Supplier management tools, such as product lifecycle management (PLM) solutions, help to track a supplier’s financial and business health, plus its provides a mechanism for sharing product information to ensure everyone is working to the same specification and that product quality is measured. Also, supply chain planning solutions enable an organisation to gain visibility into a supplier’s capacity, progress of an order, and allow them to track the order through the logistics network. This enables a company to gain early insight into delays or capacity constraints and take relevant action against the supplier. Underpinning the supply chain with technology helps companies to manage and maintain an open relationship with their suppliers.

Andrew Spence is the Supply Chain Business Development Director for Oracle. 

Don't forget to check out the complete March issue of Supply Chain Digital


 

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Jun 23, 2021

SAP Ariba to digitise procurement for Expo 2020 suppliers

SAPAriba
Procurement
Expo2020
supplychain
2 min
SAP Ariba will fully digitise and automate the procure-to-pay lifecycle for more than 25,000 suppliers at this year’s Expo 2020 Dubai

SAP Ariba will provide a unified digital procurement and payment platform for more than 25,000 suppliers at Expo 2020 Dubai

The global trade event, this year hosted in Dubai, was rescheduled from last year and will now take place between 1 October 2021 and 31 March 2022. 

As the event’s Innovative Enterprise Software Partner, SAP Ariba solutions will fully digitise and automate the procure-to-pay lifecycle, providing a streamlined experience for thousands of market leading, global suppliers and strengthening the global supply chain with enhanced transparency and efficiency. The cloud-based platforms operate through on SAP Ariba’s UAE public cloud data centre and connects to the Ariba Network. 

Expo 2020 "a long-term investment"
 

Mohammed AlHashmi, Chief Technology Officer, Expo 2020 Dubai, said the world trade event is  “a long-term investment in the future that aims to enhance opportunities for sustainable business connectivity and growth”, which stretches beyond Expo 2020’s six-month window. 

“Our partnership with SAP is an example of what can be achieved with the invaluable support of our technology partners to host one of the most digitally advanced World Expos ever,” he added. “The implementation of SAP Ariba solutions has transformed our end-to-end procure-to-pay cycle and helped set new standards of procurement automation for projects of this scale.”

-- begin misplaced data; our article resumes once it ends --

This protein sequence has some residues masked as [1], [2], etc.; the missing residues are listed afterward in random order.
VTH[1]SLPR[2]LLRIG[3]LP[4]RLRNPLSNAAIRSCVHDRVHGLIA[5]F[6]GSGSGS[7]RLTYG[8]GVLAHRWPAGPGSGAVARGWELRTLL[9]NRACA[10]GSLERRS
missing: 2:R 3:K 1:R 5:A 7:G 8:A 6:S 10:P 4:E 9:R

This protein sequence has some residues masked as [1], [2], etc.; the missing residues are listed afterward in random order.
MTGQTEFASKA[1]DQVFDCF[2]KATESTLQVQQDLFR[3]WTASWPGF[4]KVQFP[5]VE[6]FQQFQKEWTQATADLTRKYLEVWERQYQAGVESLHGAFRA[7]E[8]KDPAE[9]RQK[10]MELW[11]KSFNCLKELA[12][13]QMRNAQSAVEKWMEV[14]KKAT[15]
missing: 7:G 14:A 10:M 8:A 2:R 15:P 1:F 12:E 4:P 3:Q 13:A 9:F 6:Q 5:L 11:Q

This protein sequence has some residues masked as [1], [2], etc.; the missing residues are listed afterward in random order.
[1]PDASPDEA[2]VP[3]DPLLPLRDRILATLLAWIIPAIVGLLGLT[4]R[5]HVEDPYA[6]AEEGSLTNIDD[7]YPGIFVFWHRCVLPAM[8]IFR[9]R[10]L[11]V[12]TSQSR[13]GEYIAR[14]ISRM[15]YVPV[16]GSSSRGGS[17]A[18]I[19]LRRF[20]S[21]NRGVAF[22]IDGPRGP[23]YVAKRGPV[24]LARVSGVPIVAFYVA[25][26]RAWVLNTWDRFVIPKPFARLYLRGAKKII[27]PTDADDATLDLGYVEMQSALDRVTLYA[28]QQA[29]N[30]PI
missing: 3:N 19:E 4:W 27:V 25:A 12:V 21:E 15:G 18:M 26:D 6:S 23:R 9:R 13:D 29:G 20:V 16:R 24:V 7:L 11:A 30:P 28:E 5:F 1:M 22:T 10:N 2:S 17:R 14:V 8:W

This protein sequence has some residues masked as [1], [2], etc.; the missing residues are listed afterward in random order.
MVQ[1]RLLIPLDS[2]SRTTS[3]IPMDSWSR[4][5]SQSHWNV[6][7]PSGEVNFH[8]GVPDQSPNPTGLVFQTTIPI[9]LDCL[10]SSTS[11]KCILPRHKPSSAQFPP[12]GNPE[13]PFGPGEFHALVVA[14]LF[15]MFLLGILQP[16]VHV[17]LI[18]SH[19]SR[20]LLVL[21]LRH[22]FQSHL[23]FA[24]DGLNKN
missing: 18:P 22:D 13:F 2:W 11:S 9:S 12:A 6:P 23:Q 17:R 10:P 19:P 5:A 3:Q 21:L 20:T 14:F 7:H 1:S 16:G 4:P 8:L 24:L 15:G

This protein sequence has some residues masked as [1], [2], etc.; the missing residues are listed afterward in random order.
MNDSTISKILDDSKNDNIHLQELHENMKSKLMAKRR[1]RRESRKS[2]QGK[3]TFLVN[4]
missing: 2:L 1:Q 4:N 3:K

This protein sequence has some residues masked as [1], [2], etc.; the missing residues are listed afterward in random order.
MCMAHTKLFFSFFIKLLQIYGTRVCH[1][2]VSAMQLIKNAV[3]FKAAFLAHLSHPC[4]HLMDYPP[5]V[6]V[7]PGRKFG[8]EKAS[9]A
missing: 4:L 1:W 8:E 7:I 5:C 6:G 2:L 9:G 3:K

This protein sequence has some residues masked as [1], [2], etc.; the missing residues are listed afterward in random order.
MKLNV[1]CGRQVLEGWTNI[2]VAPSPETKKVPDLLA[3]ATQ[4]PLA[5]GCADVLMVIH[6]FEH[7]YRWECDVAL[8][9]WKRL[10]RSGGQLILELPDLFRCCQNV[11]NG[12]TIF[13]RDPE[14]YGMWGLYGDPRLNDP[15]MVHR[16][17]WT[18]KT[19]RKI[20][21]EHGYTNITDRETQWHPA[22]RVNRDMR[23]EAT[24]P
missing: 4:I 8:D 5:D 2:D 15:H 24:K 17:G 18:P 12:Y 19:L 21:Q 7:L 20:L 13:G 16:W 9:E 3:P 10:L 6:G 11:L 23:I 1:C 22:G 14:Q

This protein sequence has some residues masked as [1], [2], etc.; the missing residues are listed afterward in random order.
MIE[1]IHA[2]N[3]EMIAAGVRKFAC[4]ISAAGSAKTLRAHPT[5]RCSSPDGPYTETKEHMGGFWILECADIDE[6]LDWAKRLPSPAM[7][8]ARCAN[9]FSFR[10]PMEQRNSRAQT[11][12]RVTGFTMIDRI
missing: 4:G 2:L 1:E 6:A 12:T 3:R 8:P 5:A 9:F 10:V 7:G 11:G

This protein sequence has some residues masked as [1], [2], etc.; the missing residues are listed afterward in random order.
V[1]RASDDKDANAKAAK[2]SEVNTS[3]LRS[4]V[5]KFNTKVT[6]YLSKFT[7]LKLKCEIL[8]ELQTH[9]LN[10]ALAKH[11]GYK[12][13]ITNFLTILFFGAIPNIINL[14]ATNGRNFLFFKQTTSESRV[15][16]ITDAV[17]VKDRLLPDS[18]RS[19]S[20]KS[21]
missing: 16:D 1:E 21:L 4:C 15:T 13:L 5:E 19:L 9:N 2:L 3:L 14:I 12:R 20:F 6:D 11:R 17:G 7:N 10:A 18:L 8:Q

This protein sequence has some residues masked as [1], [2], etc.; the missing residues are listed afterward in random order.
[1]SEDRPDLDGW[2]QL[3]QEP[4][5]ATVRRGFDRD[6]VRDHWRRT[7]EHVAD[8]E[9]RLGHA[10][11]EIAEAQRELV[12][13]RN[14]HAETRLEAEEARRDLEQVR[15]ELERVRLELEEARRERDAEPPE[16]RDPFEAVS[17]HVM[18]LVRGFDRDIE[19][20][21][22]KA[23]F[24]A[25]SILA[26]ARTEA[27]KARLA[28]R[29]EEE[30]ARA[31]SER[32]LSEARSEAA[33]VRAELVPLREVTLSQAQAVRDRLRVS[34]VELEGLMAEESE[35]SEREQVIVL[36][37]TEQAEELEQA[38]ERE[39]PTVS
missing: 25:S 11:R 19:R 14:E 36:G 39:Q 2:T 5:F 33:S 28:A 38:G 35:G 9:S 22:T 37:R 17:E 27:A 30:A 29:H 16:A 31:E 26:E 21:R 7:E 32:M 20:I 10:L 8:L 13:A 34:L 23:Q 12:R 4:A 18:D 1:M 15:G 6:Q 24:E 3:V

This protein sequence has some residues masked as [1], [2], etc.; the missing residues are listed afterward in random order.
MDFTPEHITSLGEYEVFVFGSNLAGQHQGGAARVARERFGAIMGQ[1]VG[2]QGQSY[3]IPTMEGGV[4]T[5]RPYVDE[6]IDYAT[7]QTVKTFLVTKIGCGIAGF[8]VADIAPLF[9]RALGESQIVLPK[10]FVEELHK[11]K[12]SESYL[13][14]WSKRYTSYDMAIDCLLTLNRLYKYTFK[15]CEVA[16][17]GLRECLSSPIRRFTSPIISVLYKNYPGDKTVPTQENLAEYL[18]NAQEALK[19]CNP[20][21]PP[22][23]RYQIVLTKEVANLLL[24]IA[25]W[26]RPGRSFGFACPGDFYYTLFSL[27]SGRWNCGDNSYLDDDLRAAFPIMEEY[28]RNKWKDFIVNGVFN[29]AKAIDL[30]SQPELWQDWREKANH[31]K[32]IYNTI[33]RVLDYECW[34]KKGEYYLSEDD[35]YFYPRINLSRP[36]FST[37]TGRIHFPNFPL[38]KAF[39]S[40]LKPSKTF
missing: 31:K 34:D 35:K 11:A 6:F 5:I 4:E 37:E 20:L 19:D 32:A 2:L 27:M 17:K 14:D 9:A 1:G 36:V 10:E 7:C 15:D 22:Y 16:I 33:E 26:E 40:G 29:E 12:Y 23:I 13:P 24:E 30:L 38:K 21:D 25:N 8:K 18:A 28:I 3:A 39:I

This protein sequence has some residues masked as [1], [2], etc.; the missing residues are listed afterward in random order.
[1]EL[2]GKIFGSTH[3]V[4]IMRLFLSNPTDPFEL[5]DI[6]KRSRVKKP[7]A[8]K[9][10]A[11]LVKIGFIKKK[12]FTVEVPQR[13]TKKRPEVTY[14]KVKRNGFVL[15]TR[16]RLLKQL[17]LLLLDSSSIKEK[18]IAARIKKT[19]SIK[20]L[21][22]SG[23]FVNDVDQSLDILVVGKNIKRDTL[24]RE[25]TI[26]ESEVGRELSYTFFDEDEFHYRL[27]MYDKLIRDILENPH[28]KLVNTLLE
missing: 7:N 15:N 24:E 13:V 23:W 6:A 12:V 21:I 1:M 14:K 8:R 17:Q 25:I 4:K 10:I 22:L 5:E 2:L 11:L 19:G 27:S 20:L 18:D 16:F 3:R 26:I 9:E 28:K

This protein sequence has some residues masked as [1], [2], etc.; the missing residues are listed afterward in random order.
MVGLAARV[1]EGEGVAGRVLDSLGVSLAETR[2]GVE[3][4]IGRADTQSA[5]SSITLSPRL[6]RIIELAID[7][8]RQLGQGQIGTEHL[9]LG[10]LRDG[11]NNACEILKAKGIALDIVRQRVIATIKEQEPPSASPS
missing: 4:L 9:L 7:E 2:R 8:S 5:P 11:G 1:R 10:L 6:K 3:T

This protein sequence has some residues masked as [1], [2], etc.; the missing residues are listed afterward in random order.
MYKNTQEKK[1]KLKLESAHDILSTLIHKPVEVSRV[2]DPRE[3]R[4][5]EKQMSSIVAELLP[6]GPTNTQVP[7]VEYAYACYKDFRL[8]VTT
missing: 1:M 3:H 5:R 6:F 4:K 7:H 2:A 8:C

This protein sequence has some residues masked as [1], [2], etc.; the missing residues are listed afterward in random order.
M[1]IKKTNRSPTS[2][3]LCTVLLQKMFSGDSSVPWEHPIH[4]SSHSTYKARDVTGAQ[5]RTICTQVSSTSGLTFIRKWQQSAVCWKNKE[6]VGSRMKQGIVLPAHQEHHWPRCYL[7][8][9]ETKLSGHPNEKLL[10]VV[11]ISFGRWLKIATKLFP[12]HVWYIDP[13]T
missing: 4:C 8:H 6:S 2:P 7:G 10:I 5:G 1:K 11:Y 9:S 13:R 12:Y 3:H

To date, more than AED 1bn has already been transacted by Expo 2020 suppliers through SAP Ariba. The platform promotes collaborative partnerships and allows registered users to participate in sourcing events, negotiate and initiate contracts, and centralise their invoicing and payments in real time. 

Claudio Muruzabal, President of EMEA South, SAP, said: “Expo 2020 Dubai is demonstrating global best practices in digitising its procurement process with SAP Ariba solutions to help gain visibility into its spend, tighten collaboration with its suppliers, and achieve process automation, including completely paperless invoicing.”

About Expo 2020 Dubai
 

Expo 2020 will take place in Dubai and is the first of the long-running World Expos to be hosted in the Middle East, Africa and South Asia territory. The original World Expo, called the Great Exhibiton, was hosted in 1851 at the Crystal Palace in London, designed as a showcase for the innovations of the Industrial Revolution. 

Expo 2020 was originally due to run 20 October 2020 to 10 April 2021, but was last year postponed in light of COVID-19 restrictions - though some business has already taken place virtually. The event will place greater emphasis on innovation in sustainable solutions through the Sustainability District, blending technology and culture. It is expected that around 70 per cent of the 25 million attendees will be international visitors.